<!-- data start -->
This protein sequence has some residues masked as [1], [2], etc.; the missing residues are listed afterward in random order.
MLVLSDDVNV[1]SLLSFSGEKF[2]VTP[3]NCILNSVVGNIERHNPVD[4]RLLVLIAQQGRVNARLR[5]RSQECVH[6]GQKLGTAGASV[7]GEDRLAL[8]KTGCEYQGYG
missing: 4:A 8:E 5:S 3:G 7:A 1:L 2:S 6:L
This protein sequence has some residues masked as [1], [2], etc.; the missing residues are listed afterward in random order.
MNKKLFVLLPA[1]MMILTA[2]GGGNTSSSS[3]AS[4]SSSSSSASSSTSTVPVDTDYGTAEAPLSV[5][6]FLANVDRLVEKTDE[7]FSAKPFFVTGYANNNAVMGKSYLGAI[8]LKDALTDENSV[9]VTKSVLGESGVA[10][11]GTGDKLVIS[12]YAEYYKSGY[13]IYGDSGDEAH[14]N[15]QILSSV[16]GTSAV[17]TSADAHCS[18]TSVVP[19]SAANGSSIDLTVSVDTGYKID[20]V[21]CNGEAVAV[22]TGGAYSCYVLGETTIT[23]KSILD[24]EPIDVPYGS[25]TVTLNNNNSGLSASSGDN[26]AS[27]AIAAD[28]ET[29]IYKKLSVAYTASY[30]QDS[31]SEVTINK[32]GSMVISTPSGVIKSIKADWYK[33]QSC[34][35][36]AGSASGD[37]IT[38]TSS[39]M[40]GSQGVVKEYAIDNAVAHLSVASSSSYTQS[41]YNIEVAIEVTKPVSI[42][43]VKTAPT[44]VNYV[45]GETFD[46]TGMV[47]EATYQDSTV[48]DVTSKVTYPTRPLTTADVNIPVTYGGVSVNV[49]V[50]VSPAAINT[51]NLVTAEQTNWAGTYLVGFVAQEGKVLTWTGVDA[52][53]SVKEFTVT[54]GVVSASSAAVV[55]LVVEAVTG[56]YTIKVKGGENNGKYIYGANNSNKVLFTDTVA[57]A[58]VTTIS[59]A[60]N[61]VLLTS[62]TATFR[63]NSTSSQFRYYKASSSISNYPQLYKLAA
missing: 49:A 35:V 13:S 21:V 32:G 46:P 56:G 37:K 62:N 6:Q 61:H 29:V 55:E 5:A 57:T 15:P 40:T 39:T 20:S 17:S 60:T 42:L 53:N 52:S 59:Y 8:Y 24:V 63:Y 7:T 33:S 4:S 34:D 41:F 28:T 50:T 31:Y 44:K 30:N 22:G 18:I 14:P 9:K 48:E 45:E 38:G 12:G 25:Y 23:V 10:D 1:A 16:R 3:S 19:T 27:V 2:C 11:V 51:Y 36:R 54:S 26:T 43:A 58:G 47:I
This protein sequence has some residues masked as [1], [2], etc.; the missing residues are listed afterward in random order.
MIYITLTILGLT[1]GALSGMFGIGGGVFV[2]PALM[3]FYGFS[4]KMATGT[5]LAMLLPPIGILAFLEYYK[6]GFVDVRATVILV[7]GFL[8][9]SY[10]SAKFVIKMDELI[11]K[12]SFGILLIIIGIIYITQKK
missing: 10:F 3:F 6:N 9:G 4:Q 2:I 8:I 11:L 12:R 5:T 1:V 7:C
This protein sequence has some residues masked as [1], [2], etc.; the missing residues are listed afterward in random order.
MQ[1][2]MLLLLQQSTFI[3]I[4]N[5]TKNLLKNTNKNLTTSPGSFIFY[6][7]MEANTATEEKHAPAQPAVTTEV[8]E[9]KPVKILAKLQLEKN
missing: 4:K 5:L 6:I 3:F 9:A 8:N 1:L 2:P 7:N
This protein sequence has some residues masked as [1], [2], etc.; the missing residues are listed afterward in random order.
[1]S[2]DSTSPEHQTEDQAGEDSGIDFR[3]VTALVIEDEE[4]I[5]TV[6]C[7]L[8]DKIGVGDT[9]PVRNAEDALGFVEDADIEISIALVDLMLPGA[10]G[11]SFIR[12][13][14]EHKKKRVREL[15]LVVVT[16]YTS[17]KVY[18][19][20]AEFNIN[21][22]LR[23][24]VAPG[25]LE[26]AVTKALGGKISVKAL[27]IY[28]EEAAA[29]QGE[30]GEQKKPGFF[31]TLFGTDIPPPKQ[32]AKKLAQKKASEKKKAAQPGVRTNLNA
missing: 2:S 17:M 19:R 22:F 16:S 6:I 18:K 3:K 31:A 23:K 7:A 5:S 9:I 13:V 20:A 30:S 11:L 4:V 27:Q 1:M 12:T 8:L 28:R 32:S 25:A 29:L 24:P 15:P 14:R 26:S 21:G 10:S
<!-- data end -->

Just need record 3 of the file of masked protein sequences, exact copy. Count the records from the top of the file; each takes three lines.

This protein sequence has some residues masked as [1], [2], etc.; the missing residues are listed afterward in random order.
MIYITLTILGLT[1]GALSGMFGIGGGVFV[2]PALM[3]FYGFS[4]KMATGT[5]LAMLLPPIGILAFLEYYK[6]GFVDVRATVILV[7]GFL[8][9]SY[10]SAKFVIKMDELI[11]K[12]SFGILLIIIGIIYITQKK
missing: 10:F 3:F 6:N 9:G 4:Q 2:I 8:I 11:L 12:R 5:T 1:V 7:C